Rachel Kuhn, 40
Director of global innovation, General Motors
Big break: Moving into GM Urban Mobility and Maven
Rachel Kuhn is the kind of person General Motors would like to hire more of as it restructures operations and diversifies into emerging mobility businesses.
Kuhn, a former Starbucks executive, had little interest in the auto industry before joining GM in January 2014. But she had a track record of outside-the-box thinking, problem-solving and identifying cost efficiencies and opportunities.
“I fundamentally love solving problems, figuring out challenges and tackling tricky stuff. That’s candy to me,” she said. “I wanted to be challenged. I grow as a leader if I’m challenged and forced to rise to the occasion, and the scale this company works on is tremendous.”
In five years, Kuhn has risen to the occasion in several positions — mainly involving the identification and development of noncore, yet emerging, business opportunities such as potential acquisition targets and the Maven urban mobility brand.
She also previously was director of special projects for GM, where she was responsible for articulating the company’s strategies around full- electric and autonomous vehicles and shared mobility for the investment community.
As director of global innovation, she is responsible for defining and incubating startups within GM, driving top-line growth for the company.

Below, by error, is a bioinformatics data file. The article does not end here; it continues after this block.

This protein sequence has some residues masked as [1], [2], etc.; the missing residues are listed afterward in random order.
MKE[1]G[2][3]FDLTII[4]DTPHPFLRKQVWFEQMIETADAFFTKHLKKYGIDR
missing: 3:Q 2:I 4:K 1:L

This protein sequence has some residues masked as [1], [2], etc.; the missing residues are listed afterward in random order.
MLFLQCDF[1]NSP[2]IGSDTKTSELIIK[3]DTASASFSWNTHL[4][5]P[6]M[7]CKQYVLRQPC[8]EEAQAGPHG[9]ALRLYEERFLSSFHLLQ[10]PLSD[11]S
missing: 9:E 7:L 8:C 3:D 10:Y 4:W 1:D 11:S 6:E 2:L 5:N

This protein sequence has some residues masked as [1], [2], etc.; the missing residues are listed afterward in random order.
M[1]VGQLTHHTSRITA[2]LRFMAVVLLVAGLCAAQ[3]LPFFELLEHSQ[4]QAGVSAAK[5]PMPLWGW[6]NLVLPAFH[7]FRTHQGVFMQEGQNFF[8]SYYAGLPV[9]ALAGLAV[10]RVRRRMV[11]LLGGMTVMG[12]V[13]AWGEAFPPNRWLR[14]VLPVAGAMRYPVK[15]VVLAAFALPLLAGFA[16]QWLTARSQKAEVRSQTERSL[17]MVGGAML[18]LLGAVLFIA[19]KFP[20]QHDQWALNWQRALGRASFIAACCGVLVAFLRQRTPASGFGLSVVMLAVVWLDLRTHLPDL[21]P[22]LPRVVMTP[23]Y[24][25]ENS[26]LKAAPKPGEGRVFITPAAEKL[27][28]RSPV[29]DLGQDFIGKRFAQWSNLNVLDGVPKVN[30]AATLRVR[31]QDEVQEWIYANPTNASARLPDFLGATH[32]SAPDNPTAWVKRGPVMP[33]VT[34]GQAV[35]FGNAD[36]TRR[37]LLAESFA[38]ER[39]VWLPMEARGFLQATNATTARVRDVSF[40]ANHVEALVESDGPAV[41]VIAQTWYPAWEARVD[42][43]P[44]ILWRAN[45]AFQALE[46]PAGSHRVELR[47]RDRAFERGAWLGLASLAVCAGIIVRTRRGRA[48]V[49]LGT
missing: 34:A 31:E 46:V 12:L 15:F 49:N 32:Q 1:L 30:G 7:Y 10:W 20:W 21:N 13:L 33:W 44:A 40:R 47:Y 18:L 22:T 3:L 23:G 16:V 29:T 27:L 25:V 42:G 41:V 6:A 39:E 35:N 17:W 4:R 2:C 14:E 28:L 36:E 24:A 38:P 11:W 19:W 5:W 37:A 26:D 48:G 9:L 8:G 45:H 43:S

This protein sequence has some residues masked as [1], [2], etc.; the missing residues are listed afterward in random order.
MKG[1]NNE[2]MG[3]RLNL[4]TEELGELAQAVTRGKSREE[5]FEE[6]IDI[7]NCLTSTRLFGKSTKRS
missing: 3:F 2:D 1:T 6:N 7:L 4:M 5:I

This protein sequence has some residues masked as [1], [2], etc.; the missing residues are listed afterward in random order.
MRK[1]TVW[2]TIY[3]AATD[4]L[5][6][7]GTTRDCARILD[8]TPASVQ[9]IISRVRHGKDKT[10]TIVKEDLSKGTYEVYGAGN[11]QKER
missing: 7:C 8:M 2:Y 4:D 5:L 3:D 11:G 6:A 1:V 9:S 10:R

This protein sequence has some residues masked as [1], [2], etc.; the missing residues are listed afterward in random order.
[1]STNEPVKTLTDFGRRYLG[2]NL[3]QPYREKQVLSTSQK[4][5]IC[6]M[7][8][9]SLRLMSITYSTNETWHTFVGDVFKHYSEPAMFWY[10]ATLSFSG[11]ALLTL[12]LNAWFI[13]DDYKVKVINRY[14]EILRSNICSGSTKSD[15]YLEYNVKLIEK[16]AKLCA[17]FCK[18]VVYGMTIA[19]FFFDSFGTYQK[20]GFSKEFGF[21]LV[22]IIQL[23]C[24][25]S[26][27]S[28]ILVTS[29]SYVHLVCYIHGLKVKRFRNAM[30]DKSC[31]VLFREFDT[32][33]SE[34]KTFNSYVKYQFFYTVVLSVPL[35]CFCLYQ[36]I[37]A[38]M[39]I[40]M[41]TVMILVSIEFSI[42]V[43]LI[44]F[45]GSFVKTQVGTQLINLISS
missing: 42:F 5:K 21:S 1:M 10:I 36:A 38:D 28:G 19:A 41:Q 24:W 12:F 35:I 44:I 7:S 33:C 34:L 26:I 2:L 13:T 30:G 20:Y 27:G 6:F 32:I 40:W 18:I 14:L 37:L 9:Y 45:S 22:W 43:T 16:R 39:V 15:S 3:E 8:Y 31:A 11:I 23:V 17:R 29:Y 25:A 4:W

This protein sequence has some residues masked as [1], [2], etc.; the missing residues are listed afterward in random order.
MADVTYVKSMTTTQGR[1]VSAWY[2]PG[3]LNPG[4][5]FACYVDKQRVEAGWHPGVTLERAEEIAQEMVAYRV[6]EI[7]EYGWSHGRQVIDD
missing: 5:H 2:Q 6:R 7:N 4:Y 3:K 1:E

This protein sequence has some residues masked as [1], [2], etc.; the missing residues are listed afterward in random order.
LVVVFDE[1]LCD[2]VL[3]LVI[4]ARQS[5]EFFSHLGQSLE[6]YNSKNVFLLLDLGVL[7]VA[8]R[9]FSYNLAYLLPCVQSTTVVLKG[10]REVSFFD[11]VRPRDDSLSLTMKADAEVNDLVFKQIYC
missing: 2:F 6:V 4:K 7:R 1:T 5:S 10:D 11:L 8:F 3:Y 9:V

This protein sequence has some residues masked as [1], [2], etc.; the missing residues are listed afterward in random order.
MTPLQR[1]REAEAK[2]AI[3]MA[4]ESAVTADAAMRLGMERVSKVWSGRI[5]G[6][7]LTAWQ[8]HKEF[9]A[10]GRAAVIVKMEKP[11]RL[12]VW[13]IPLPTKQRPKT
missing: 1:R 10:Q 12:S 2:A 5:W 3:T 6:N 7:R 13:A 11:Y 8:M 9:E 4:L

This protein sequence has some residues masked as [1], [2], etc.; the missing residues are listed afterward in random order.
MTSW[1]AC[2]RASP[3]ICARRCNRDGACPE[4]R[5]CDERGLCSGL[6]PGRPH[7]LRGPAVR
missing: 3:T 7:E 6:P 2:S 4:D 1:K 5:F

“I’m very respectful of the core business. We exist because the core business is healthy,” she said. “We always need to be reinforcing the health of the core business, while also looking for new opportunities. And it’s not an ‘either/or.’ It’s an ‘and.’?”
Kuhn, 40, credits her time launching Maven as a startup within the company as a crucial part of her career at GM.
“The learnings from that experience are quite literally why I am in the job that I am in now,” she said.
Before Maven, Kuhn held strategy roles in GM’s corporate development and global mergers and acquisitions team. She joined GM from a position at Starbucks in global corporate strategy, coming from a prior consulting role with Bain & Co., with an emphasis on growth strategy and private equity.
For the foreseeable future, Kuhn said she would like to continue in global innovation.
“To have the opportunity to take this and really grow it into its own business unit at the company is, for me, a really, really exciting career path,” she said. “For me, it is the most exciting area of the company.”
Outside of work, Kuhn enjoys spending time with her son and is interested in design, specifically small-space architectural design and permaculture systems design.
— Michael Wayland